Beijing, which claims most of the resources-rich South China Sea, has seized control of Scarborough Shoal in 2012 despite the island being situated far closer to the Filipino landmass than the Chinese.

The Chinese refused to participate in the UN tribunal on the validity of its territorial claims, which the Philippines imitated, saying that the move “seriously damaged” bilateral relations.

In March, Chinese vessels tried to block ships, which were bringing supplies to a Philippine military outpost on a tiny reef also claimed by Beijing.

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Missing Malaysia Plane Forces Countries to Weigh Security Secrets

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The disappearance of Malaysia Airlines flight MH370 launched an international hunt for any sign of the plane, causing dozens of countries to wrestle with putting aside national security and military secrets to try and find the plane.

After Malaysia admitted that its civilian air radar lost contact with the plane early Saturday morning, attention quickly turned to more advanced methods of detection, including military radar and satellites.

Now, all of the countries involved in the search – numbering at least 25 – are wrestling with how to share helpful information without giving away data that could threaten their safety later.

  • Malaysia was accused of being coy with satellite and radar data in the early days of the investigation, not releasing key radar data showing the plane’s turn-around until four days after the disappearance. The Minister of Foreign Defense said that the country was willing to put its own national security aside to try and find the plane.
  • Thailand waited 10 days after the plane disappeared to mention publicly that its military radar detected a plane that may have been Flight 370. Thai authorities said they didn’t share the information earlier because they weren’t specifically asked for it.  
  • China’s proposal to send four warships to help search for the plane was in jeopardy by India, which said it didn’t want to allow Chinese military access to its strategic Andaman and Nicobar islands, where India has a military base, according to the Times of India.
  • As the search moved from the South China Sea and Strait of Malacca to the Indian Ocean off Australia, Australian authorities would not describe what satellite imagery they used to determine where to search for plane wreckage. Australian and U.S. military have satellites controlled from Australia, but the investigators would not answer questions about the satellites due to proprietary state secrets.
  • The search has also forced countries with tense relationships to work together, including the United States, Pakistan and Iran. As U.S. investigators focused on hijacking as a possible cause for the disappearance, they quickly vetted two Iranian nationals who used fake passports to get on the plane, casting suspicion that Iranian terrorists had hijacked 370.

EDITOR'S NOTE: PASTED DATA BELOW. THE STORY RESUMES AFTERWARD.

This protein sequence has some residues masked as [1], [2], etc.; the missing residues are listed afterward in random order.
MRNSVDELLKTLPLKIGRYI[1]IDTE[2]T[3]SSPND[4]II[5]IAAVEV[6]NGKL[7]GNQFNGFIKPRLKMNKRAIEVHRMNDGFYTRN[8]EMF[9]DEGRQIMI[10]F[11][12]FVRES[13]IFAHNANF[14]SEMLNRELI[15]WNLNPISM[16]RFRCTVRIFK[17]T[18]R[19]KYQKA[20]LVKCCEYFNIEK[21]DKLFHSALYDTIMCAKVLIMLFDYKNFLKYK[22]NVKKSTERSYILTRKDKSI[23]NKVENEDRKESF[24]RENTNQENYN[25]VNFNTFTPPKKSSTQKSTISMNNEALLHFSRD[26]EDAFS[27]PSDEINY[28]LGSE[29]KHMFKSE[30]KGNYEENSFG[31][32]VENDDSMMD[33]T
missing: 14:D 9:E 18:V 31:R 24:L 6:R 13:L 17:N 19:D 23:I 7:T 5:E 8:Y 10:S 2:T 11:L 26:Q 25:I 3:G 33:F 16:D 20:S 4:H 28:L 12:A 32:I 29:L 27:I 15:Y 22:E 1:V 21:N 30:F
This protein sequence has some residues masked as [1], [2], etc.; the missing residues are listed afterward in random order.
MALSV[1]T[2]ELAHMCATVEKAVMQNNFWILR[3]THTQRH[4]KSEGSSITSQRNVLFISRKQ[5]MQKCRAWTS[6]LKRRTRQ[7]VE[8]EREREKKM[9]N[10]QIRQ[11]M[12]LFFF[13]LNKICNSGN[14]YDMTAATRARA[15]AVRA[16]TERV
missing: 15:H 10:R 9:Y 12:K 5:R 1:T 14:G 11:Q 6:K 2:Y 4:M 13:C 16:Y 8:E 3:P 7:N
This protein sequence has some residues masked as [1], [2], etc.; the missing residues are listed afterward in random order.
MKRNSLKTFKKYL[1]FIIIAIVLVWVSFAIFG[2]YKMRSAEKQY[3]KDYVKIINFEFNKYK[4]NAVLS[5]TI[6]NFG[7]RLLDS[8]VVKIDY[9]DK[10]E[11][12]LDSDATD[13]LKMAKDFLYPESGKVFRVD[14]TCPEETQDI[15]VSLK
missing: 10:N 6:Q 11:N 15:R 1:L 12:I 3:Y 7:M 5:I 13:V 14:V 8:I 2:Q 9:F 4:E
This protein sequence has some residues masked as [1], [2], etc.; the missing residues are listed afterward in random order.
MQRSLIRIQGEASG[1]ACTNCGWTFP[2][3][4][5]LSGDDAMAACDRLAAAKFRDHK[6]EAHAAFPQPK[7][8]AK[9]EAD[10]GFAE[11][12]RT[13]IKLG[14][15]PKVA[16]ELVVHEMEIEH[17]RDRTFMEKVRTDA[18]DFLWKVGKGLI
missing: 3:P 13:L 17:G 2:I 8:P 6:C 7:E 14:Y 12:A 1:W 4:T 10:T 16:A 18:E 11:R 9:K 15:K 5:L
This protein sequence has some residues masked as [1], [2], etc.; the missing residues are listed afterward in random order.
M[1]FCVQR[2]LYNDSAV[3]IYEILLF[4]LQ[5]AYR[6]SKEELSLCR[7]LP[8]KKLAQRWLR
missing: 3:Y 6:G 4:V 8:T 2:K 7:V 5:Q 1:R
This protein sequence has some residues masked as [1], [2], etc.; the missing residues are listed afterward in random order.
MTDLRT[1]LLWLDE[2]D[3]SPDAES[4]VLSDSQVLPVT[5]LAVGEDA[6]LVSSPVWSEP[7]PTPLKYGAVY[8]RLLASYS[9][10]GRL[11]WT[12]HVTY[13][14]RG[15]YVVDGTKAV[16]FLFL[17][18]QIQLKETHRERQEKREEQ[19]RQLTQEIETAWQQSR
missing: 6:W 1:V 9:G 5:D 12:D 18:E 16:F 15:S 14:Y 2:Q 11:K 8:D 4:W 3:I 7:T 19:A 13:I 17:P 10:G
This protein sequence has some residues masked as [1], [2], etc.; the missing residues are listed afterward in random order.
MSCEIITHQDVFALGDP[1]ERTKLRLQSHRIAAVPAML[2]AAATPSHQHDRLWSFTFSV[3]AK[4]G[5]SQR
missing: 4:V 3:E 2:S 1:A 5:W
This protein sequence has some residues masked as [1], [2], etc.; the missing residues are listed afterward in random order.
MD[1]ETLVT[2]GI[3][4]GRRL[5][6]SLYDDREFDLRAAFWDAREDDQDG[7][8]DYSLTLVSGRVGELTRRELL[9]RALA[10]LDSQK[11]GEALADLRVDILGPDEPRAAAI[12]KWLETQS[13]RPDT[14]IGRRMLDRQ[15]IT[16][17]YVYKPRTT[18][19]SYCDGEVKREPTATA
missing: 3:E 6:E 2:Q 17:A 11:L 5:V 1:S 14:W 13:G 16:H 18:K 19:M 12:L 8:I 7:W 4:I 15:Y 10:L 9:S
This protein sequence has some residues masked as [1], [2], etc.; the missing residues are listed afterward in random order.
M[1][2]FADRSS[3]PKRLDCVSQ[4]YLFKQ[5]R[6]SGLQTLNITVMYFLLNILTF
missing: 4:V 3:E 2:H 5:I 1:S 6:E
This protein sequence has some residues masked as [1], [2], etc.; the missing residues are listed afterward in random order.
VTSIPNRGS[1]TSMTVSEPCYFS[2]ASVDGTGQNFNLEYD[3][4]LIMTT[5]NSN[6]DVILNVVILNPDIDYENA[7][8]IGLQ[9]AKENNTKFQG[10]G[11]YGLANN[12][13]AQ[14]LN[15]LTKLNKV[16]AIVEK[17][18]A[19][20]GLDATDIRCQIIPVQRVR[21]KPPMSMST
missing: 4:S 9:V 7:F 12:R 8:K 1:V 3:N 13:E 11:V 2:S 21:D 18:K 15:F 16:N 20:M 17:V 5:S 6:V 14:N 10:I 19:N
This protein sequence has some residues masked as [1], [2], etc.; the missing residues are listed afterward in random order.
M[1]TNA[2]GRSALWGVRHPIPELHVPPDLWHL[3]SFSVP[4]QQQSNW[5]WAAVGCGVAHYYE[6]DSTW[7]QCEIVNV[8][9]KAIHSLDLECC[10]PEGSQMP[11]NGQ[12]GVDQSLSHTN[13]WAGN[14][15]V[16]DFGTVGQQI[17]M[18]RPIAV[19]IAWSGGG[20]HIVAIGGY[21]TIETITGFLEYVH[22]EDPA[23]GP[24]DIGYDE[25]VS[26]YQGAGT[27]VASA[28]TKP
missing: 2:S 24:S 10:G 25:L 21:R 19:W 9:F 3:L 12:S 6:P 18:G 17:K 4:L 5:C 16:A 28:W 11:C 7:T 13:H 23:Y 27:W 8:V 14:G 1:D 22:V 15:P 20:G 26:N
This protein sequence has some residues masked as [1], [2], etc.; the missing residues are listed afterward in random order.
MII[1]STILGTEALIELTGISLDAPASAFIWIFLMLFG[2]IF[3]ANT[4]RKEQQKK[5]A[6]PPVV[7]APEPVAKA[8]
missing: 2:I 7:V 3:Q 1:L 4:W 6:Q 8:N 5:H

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China satellites spot suspected Malaysia Airlines plane debris

This aerial picture taken from aboard a Vietnamese Air Force Russian-made MI-171 helicopter shows a ship, as seen from the cockpit, sailing below during a search flight some 200 km over the southern Vietnamese waters off Vietnam’s island Phu Quoc on March 11, 2014 as part of continued efforts aimed at finding traces of the missing Malaysia Airlines MH370.

Chinese satellite images show three floating objects suspected to be debris from the missing Malaysian Airlines flight MH370, according to reports. Coordinates place the fragments in the South China Sea between Malaysia and Vietnam

The three objects are sized 13×18, 14×19, and 24×22 (meters), according to CNN.

The images, from China’s State Administration for Science, Technology and Industry for National Defense, were taken on Sunday morning but only released Wednesday, the BBC reported.

Flight MH370 went missing on Saturday morning local time. The China-bound plane left Kuala Lumpur, Malaysia with 239 people on board. The plane lost communication about an hour after taking flight.

If the location holds true, it would indicate that the plane crashed not far from the last confirmed radar contact with MH370. It would also contradict reports this week that the plane had turned around, heading back to Malaysia as far as the Strait of Malacca.

“It also ties in with an earlier claim from an oil rig worker who claimed he saw a plane on fire over the South China Sea, southeast of Vietnam,” the Guardian wrote.

Malaysian authorities who met with the relatives of the flight’s passengers on Wednesday told them that the last radio transmission from MH370 was either “All right, roger that,” or “All right, good night,” according to different reports.

RT News.

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Breaking News: Vietnam Navy official says Malaysian plane crashed into sea near Vietnam’s Tho Chu island: state media

reuters